For almost as long as I can remember, I’ve believed that I am Pippi Longstocking. My mother encouraged this belief as soon as I could scan pages in the Pippi book (this was before Pippi was immortalized in film). Pippi, after all, was from Sweden – and so was my mother’s father. Pippi was red-headed and freckled like me, and she not only was a ‘character’ (which was a good thing, in my mother’s mind) but she was the strongest girl in the world.
Before reading Pippi, I’m afraid the way I was shaping up was just not to my mother’s tastes. The things that seemed wrong to her had been introduced by my grandmother – including, at the grand old age of four years old, desperately wanting a lavender colored two-piece linen skirt suit with matching hat, tiny little clasp purse, and white gloves to wear to church – on Easter. My mother did not like church nor did she like the idea of girl growing up to be like a ‘church-woman’ in any way. So Pippi was the application of medicine she applied, and it took quite successfully!
Now Pippi had many adventures – the real Pippi. And so have I. If I had become a little lady with white gloves as opposed to becoming Pippi, I never would have been able to walk into a professional kitchen and learn to kick ass well enough in that environment to eventually become an executive chef. White gloves simply don’t cut it in many environments.
My big adventure, at this moment of my life, is raising my children. I raise them alone as a single mother. I’ve got my own ideas of what that encompasses, for me and for my children, and this adventure is of a rather quiet nature. It’s a private adventure. Not thrilling to talk about, in general. But I wouldn’t give it up for the world.
But a few days ago, Diana Buja left a comment (for ‘foodvixen the chef’) that mentioned going to Africa – where her own adventure takes place – and working for a month in the kitchen being grown there in Burundi at the gorgeous hotel built to charm tourists into visiting a fascinating and beautiful country where hope lives right alongside terrible and deep challenges of the sort many of us will never have to face.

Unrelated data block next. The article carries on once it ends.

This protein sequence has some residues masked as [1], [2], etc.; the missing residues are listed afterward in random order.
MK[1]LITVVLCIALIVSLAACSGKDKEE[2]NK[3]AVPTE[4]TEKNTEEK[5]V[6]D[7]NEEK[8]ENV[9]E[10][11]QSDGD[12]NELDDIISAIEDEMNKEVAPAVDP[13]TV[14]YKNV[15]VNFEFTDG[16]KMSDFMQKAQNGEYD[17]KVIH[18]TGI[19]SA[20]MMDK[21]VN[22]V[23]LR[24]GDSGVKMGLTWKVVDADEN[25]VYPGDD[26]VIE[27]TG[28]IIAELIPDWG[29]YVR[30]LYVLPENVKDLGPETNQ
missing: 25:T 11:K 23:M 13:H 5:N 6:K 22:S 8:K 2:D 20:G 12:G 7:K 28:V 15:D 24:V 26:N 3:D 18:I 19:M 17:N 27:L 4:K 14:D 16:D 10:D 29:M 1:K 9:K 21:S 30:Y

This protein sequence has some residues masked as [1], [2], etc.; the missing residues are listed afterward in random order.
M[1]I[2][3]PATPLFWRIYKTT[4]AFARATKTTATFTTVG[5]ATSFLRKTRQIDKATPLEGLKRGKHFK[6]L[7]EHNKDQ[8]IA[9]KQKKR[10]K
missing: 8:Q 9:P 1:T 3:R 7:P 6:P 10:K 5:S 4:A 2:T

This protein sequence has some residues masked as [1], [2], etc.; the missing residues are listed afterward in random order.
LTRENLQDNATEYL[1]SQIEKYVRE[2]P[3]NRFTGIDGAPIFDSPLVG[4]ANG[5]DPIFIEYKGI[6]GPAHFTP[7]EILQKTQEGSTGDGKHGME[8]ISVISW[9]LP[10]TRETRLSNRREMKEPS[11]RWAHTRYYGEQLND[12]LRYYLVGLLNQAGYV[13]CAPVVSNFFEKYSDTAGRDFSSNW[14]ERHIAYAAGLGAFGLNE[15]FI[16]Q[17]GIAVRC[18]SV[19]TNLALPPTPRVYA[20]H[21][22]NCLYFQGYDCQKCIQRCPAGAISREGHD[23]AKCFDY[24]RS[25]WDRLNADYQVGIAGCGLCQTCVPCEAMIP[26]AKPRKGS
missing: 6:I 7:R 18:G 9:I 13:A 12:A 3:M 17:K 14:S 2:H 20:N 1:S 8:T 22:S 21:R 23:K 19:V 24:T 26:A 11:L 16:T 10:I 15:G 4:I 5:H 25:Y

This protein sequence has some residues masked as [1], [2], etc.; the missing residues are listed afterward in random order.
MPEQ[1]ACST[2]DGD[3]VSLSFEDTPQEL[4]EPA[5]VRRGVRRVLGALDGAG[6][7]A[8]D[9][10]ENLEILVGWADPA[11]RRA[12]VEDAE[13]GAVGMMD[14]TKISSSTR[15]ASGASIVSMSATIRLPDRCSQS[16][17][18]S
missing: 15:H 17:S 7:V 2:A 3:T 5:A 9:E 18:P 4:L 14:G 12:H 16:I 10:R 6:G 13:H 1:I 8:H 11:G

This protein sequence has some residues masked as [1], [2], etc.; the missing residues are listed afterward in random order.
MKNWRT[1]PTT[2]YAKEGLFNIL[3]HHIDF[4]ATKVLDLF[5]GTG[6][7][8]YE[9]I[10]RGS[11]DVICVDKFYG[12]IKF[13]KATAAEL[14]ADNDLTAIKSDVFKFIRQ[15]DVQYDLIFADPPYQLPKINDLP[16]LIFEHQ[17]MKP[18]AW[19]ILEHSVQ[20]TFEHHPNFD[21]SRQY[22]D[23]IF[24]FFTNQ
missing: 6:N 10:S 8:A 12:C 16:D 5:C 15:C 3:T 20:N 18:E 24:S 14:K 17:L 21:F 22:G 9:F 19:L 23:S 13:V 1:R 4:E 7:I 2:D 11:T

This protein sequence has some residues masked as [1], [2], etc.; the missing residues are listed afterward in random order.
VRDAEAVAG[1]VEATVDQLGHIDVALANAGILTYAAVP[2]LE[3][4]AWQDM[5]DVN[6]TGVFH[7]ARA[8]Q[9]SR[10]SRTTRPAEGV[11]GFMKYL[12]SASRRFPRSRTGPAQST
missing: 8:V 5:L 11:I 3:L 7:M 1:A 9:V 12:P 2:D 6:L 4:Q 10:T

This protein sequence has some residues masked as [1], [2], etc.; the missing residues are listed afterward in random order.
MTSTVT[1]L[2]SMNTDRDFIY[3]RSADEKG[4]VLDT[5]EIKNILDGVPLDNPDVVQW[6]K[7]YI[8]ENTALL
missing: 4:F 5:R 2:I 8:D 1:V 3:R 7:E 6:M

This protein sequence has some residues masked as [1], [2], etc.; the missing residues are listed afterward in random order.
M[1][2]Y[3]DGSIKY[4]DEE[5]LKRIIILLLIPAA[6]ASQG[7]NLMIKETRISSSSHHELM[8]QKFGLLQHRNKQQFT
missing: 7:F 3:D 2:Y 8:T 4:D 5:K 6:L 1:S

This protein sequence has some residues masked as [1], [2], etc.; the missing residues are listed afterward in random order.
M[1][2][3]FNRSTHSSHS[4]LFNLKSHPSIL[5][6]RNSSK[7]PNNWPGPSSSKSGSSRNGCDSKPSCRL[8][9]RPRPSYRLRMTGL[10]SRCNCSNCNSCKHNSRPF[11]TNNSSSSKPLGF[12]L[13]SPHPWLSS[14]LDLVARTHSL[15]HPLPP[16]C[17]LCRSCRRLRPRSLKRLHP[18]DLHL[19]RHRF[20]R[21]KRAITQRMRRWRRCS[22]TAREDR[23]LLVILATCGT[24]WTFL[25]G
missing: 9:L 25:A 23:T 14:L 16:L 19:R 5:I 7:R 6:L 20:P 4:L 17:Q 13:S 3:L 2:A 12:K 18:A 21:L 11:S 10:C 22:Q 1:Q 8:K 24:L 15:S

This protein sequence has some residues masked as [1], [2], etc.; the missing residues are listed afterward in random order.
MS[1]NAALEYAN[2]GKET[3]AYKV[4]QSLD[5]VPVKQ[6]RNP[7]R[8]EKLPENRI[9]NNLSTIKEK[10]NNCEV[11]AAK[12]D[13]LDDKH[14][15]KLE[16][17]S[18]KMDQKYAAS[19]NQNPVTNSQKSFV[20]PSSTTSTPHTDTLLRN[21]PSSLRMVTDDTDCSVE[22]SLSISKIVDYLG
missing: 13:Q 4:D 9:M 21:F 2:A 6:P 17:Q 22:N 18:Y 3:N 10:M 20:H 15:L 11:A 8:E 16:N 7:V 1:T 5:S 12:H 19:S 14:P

My heart soared in the face of this invitation. Pippi, me – I would go! I knew this adventure would teach me more than I carried along with me . . . for things like this always do. And I was ready to go!
After imagining just how it would be, after a bit of time reality set in. I may be Pippi, but I still have two kittens here at home – and I won’t leave them for this sort of adventure just yet. Because that is the sort of Mommy-Cat I am.
But what could I see, if I did go? Maybe I would see Gustav!
I’d have to decide whether I thought of myself as Stanley or as Livingstone, when I went to the place the two of them met in 1871
And there would be many interesting things to eat!
This would be an adventure of a Pippi sort! I’d love to do it – and maybe it will happen . . . next year? Or the year after? As they say, ‘God willing’. Let’s change that to ‘Goddess willing’ and I’m going to cross my fingers, too! The adventures we are allowed – and even those we sometimes fall into unwittingly – bring us to life. As do the stories we believe!
Some music? Of course!